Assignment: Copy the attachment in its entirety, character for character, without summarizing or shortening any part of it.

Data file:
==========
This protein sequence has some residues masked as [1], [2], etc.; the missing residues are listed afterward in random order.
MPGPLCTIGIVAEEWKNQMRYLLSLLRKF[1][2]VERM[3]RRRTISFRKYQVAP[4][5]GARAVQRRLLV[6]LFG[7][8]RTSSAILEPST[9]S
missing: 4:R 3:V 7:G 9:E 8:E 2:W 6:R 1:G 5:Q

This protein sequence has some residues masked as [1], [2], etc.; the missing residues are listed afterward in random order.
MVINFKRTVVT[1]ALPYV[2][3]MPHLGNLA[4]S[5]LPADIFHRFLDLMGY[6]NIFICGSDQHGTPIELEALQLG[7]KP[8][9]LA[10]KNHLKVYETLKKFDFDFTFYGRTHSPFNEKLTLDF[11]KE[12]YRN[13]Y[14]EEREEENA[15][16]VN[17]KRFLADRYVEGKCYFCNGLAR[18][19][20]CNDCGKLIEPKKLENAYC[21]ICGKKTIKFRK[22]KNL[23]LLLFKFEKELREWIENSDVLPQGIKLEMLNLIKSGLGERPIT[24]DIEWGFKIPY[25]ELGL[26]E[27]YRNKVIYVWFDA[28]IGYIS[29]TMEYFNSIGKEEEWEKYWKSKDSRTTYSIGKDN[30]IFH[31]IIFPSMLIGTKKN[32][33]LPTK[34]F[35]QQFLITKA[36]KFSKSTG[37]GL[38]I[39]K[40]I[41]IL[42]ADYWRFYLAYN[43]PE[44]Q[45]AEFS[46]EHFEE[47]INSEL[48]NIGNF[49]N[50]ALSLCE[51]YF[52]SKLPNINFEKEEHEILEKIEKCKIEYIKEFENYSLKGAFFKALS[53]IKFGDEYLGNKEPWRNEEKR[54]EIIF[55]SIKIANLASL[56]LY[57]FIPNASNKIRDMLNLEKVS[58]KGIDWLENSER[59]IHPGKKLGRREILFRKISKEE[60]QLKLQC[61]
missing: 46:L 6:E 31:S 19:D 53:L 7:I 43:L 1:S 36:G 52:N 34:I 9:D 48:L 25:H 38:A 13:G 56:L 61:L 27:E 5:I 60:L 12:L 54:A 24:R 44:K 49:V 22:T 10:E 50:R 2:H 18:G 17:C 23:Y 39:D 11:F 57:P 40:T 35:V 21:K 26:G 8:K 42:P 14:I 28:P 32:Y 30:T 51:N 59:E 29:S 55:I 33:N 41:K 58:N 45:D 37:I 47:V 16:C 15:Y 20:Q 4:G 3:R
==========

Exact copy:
This protein sequence has some residues masked as [1], [2], etc.; the missing residues are listed afterward in random order.
MPGPLCTIGIVAEEWKNQMRYLLSLLRKF[1][2]VERM[3]RRRTISFRKYQVAP[4][5]GARAVQRRLLV[6]LFG[7][8]RTSSAILEPST[9]S
missing: 4:R 3:V 7:G 9:E 8:E 2:W 6:R 1:G 5:Q

This protein sequence has some residues masked as [1], [2], etc.; the missing residues are listed afterward in random order.
MVINFKRTVVT[1]ALPYV[2][3]MPHLGNLA[4]S[5]LPADIFHRFLDLMGY[6]NIFICGSDQHGTPIELEALQLG[7]KP[8][9]LA[10]KNHLKVYETLKKFDFDFTFYGRTHSPFNEKLTLDF[11]KE[12]YRN[13]Y[14]EEREEENA[15][16]VN[17]KRFLADRYVEGKCYFCNGLAR[18][19][20]CNDCGKLIEPKKLENAYC[21]ICGKKTIKFRK[22]KNL[23]LLLFKFEKELREWIENSDVLPQGIKLEMLNLIKSGLGERPIT[24]DIEWGFKIPY[25]ELGL[26]E[27]YRNKVIYVWFDA[28]IGYIS[29]TMEYFNSIGKEEEWEKYWKSKDSRTTYSIGKDN[30]IFH[31]IIFPSMLIGTKKN[32][33]LPTK[34]F[35]QQFLITKA[36]KFSKSTG[37]GL[38]I[39]K[40]I[41]IL[42]ADYWRFYLAYN[43]PE[44]Q[45]AEFS[46]EHFEE[47]INSEL[48]NIGNF[49]N[50]ALSLCE[51]YF[52]SKLPNINFEKEEHEILEKIEKCKIEYIKEFENYSLKGAFFKALS[53]IKFGDEYLGNKEPWRNEEKR[54]EIIF[55]SIKIANLASL[56]LY[57]FIPNASNKIRDMLNLEKVS[58]KGIDWLENSER[59]IHPGKKLGRREILFRKISKEE[60]QLKLQC[61]
missing: 46:L 6:E 31:S 19:D 53:L 7:I 43:L 1:S 36:G 52:N 34:I 9:D 48:L 25:H 38:A 13:G 56:L 61:L 27:E 5:I 60:L 12:L 54:A 24:R 44:K 49:V 22:T 10:E 50:R 2:H 18:G 17:C 23:Y 39:D 11:F 57:P 40:T 35:V 21:K 26:G 8:K 42:P 14:I 28:P 32:Y 30:T 51:N 59:E 29:S 55:I 33:N 41:K 58:N 45:D 37:I 47:V 16:C 15:Y 20:Q 4:G 3:R